In February of this year, the Bismarck City Commission offered $200,000 in what amount to “break-even guarantees” to Frontier Airlines, a low-cost air carrier, in order to lure them to Bismarck as an additional provider. The Bismarck Tribune reports that in addition to the $200,000 guarantee the airline has also been offered “$50,000 in free marketing of its services for one year and certain fees will be waived at the airport.” It reports that the incentives have been given to “other new air carriers.” (emphasis added)
Al Flaweigh, spokesman for United Airlines, put it plainly: “United Airlines has been faithfully providing air service without interruption to the Bismarck Airport for years. Now the city is going to foot the bill for our competitors to come in and inevitably take business away from United.
We struggle to make a profit in this area, and now the City of Bismarck has conspired to pay our competition to make it harder to do business here? We don’t need this. Rather than struggle to swim upstream against the flow of money from the City of Bismarck and the Bismarck-Mandan Chamber, we will simply devote our resources to a market that’s more friendly to open competition and won’t pay other airlines to lure away potential United customers.”
The issue is actually a constitutional one. According to constitutional scholar Reed DeLaw, Article X Section 18 of the state constitution is clear: “…neither the state nor any political subdivision thereof shall otherwise loan or give its credit or make donations to or in aid of any individual, association or corporation”. This apparently hasn’t presented an obstacle to the City of Bismarck, however.
A noteworthy analogy is the case of a “mom & pop” store in the Kirkwood Mall. Suppose that suddenly store owners Mom & Pop McGillicuddy open the Bismarck Tribune one day and find out that the City of Bismarck is going to promise Corporation X $200,000 in guarantees to move into the mall right next door to McGillicuddy’s, give them free advertising, and discount their rent and utilities. Suddenly, Mom and Pop not only have a new competitor in town, but their own tax dollars (and those of their family, friends, neighbors…) are being given to that very same competition.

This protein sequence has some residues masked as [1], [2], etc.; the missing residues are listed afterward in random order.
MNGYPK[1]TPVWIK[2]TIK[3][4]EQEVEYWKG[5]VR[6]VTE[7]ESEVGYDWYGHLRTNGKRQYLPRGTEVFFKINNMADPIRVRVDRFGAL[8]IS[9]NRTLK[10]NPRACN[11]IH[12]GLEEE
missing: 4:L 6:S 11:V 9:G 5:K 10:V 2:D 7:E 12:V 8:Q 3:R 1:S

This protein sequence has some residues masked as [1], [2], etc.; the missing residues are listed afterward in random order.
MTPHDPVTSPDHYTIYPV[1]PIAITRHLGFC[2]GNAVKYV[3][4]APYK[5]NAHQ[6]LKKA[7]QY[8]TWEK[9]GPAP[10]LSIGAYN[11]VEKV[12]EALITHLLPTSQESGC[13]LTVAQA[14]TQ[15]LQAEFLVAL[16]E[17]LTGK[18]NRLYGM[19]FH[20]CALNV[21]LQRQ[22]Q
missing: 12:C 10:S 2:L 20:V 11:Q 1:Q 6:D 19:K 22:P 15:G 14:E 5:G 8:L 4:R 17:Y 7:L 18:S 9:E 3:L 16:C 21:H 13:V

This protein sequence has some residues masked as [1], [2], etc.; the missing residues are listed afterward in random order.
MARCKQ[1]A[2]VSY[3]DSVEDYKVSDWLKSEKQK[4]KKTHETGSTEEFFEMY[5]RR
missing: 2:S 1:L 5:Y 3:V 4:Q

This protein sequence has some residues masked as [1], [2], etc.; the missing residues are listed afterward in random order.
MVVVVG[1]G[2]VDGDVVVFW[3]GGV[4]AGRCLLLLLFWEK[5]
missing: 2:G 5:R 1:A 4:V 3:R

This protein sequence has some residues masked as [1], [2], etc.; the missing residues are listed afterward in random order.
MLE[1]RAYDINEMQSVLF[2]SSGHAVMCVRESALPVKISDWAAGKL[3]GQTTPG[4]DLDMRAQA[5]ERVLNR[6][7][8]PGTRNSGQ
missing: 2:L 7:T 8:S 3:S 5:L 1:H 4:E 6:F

DeLaw simplified it even further: “Should Ruby Tuesday’s invite Chili’s to build next door, help them do it, write them a check every month, and call it ‘economic development’? They could bypass the tax ‘middleman’ and do what the City Commission would already be requiring them to do indirectly.”
Ironically, Frontier Airlines pulled out of Fargo in 2010 after only two years of being “touted as a low-cost carrier that would bring down fares at Fargo’s Hector International Airport” (Associated Press, 2/5/10). Flaweigh surmised, “Once that happens in Bismarck, maybe the City of Bismarck will consider offering United a ‘break-even guarantee’ and some other concessions as they are currently offering our competitors. They can call it a ‘no-harm, no foul’ I suppose, or even an ‘April Fools‘ if you will.”
Read that last line again.